(From the National Interest)
The mighty American nuclear-powered attack submarine: they were, at least until very recently, supposed to be the secret sauce, the big stick that America and its allies would use against China or Russia if things got ugly—and for good reason. With both nations along with Iran and others developing anti-access/area-denial (A2/AD) capabilities that make it tough for traditional power projection tools like aircraft carriers to patrol critical waterways in a crisis, stealthy American submarines seemed the best way to ensure tactical and strategic advantage—waging war below the waves of deadly A2/AD battle-networks. U.S. attack subs were even at one point the main ingredient for America’s main effort to turn A2/AD on its head, the always controversial and misunderstood Air-Sea Battle Concept.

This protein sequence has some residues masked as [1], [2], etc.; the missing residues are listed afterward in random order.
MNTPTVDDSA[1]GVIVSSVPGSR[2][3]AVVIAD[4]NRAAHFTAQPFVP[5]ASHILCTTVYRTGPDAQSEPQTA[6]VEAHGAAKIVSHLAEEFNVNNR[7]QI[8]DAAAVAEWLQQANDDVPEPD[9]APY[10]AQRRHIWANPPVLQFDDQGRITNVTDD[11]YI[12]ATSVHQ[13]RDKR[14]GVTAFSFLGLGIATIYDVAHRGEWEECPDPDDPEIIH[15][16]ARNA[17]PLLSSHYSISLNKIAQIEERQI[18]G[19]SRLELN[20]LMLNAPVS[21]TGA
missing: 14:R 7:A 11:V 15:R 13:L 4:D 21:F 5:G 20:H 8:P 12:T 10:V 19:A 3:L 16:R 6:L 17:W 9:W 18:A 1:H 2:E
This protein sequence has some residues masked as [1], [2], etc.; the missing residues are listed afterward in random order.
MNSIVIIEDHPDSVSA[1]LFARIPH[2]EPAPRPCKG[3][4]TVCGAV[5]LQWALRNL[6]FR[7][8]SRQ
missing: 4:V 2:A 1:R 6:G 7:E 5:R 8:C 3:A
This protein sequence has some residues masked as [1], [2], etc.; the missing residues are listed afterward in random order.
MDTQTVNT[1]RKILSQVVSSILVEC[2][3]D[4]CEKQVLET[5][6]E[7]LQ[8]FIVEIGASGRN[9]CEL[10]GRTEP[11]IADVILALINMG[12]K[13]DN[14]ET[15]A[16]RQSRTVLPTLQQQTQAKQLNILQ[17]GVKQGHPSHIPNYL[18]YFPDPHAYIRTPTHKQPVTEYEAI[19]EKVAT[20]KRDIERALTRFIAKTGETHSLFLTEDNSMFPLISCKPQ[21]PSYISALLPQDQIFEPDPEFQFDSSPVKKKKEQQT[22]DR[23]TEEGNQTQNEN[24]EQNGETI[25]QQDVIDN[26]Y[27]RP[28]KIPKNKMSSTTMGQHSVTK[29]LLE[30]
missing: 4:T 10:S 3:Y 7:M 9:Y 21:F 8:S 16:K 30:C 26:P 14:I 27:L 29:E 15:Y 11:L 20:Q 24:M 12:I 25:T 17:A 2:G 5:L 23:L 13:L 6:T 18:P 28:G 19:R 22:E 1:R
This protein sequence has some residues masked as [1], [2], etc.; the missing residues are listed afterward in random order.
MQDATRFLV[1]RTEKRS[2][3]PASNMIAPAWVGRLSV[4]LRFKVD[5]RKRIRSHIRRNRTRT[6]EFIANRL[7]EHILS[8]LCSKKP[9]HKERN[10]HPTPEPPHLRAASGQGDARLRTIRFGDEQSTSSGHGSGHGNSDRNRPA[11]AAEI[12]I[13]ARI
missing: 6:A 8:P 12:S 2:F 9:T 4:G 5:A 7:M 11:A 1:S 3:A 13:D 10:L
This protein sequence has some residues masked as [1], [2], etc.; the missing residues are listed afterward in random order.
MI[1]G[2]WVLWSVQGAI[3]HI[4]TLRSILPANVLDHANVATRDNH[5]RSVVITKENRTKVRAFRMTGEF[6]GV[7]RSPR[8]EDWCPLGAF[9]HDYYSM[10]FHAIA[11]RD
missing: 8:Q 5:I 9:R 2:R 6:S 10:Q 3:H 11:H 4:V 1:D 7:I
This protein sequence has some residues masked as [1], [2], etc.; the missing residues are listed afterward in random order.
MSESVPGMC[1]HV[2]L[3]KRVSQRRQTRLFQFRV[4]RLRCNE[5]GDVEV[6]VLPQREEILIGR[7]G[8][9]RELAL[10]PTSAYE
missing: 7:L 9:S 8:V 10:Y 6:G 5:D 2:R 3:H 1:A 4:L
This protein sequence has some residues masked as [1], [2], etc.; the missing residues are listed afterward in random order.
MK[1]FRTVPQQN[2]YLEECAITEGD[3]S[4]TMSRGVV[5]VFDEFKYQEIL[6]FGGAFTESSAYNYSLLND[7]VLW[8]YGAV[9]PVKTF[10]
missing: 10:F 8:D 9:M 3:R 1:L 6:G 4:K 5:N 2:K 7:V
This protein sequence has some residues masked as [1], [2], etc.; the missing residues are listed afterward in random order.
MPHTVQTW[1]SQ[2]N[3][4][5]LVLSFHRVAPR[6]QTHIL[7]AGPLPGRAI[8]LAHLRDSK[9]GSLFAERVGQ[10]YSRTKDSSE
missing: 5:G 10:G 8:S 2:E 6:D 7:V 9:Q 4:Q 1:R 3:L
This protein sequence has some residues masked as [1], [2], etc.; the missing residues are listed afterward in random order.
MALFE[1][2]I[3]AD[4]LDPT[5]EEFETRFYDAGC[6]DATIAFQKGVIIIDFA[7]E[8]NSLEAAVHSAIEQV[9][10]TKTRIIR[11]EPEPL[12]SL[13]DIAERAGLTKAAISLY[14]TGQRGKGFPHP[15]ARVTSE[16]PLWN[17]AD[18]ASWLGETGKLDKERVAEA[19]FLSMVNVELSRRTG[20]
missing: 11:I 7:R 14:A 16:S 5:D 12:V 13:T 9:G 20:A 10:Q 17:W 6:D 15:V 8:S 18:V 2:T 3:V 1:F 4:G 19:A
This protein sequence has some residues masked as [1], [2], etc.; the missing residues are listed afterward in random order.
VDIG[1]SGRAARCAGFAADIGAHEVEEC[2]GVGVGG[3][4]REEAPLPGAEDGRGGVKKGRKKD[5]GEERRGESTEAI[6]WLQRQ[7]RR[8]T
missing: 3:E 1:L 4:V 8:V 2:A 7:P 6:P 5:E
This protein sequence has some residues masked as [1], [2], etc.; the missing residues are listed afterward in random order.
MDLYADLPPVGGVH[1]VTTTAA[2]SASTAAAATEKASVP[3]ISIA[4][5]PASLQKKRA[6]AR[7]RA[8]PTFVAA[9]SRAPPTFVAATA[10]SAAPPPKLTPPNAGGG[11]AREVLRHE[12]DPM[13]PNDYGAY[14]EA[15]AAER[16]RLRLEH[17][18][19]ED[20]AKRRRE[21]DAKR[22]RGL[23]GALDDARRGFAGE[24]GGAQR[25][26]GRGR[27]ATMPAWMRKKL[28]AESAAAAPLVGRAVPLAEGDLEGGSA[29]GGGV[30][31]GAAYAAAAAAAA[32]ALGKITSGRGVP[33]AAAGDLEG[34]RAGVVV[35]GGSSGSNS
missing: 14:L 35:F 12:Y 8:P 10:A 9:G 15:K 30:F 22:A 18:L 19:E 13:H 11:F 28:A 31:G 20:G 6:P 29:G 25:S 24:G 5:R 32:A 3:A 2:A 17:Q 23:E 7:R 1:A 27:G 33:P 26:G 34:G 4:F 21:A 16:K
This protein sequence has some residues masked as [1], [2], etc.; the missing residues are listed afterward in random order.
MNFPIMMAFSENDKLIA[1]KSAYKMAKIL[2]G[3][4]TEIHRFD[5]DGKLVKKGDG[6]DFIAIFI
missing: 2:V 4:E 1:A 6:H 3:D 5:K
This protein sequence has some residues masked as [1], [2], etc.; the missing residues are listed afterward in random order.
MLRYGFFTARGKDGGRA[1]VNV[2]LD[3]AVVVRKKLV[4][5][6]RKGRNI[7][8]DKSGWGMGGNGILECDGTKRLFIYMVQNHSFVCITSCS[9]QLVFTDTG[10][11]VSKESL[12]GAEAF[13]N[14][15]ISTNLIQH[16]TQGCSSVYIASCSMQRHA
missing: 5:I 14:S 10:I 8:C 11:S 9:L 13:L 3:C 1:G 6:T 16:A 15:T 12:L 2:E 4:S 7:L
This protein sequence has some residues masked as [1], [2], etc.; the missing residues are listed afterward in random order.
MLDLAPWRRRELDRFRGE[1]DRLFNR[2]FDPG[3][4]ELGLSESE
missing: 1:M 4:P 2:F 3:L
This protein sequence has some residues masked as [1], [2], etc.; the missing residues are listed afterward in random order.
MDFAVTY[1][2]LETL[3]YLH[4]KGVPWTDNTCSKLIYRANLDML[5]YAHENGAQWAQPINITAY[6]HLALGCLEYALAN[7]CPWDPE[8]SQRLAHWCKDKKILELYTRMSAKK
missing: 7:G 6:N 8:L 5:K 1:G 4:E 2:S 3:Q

But as all things, advantages that once seemed long-lasting can erode and decay over time. With advances in new ways to detect submarines that move far beyond simple acoustics and with China beginning to place critical sonar nets in places where U.S. submarines would surely sail in times of trouble, many have begun to worry that America’s technological sophisticated subs could become the “battleship” of the twenty-first century. Read more